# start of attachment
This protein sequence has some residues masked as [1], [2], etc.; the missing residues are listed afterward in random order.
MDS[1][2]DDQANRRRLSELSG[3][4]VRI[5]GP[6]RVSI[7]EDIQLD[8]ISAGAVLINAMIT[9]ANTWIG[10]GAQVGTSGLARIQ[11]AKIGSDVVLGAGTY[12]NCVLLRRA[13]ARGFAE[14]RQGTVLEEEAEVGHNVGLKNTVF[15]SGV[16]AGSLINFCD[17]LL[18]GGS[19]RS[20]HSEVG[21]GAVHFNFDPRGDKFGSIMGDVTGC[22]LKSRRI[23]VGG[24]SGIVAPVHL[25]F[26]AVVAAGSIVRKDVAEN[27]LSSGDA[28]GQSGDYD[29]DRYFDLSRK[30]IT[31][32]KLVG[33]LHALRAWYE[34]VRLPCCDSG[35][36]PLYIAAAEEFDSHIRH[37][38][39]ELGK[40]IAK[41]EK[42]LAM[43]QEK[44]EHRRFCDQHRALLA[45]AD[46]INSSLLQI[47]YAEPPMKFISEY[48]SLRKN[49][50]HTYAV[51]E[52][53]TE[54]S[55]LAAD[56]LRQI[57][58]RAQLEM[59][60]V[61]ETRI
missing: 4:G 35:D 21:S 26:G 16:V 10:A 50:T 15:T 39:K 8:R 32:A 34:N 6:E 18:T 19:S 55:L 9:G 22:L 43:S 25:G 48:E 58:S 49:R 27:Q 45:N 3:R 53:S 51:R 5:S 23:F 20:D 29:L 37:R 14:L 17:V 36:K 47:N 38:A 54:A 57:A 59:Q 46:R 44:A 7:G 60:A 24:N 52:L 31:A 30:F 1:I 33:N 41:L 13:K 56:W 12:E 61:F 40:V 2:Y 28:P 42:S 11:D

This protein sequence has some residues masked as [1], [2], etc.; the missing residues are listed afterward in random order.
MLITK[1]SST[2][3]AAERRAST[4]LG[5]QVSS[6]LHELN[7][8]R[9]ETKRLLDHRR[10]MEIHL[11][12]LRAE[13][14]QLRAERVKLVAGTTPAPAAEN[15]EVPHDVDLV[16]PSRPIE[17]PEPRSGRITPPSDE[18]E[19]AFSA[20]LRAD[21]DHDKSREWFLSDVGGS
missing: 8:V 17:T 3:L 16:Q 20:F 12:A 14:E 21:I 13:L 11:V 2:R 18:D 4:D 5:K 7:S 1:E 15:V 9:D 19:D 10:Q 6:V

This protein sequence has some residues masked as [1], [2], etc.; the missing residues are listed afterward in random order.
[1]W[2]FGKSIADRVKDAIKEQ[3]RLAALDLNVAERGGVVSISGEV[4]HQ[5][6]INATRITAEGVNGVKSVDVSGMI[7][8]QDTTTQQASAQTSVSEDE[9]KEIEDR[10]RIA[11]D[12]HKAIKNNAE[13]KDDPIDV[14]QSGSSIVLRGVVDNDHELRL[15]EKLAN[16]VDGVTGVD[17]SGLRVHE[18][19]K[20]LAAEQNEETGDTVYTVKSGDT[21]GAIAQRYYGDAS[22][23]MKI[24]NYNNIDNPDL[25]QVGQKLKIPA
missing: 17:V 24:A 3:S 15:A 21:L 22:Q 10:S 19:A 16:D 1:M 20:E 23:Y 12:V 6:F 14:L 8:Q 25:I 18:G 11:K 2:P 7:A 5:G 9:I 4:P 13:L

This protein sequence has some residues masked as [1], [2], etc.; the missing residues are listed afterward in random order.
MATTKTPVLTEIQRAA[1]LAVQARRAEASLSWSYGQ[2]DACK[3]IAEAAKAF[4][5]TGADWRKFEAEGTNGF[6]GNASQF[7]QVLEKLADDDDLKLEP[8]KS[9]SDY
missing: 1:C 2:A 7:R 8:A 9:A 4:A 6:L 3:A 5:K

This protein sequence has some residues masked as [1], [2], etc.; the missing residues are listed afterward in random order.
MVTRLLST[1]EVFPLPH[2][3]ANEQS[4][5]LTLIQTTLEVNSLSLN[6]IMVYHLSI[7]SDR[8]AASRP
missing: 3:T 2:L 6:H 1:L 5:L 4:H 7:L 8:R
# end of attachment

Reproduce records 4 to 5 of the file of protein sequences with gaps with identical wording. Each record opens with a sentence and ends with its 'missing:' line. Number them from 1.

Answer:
This protein sequence has some residues masked as [1], [2], etc.; the missing residues are listed afterward in random order.
MATTKTPVLTEIQRAA[1]LAVQARRAEASLSWSYGQ[2]DACK[3]IAEAAKAF[4][5]TGADWRKFEAEGTNGF[6]GNASQF[7]QVLEKLADDDDLKLEP[8]KS[9]SDY
missing: 1:C 2:A 7:R 8:A 9:A 4:A 6:L 3:A 5:K

This protein sequence has some residues masked as [1], [2], etc.; the missing residues are listed afterward in random order.
MVTRLLST[1]EVFPLPH[2][3]ANEQS[4][5]LTLIQTTLEVNSLSLN[6]IMVYHLSI[7]SDR[8]AASRP
missing: 3:T 2:L 6:H 1:L 5:L 4:H 7:L 8:R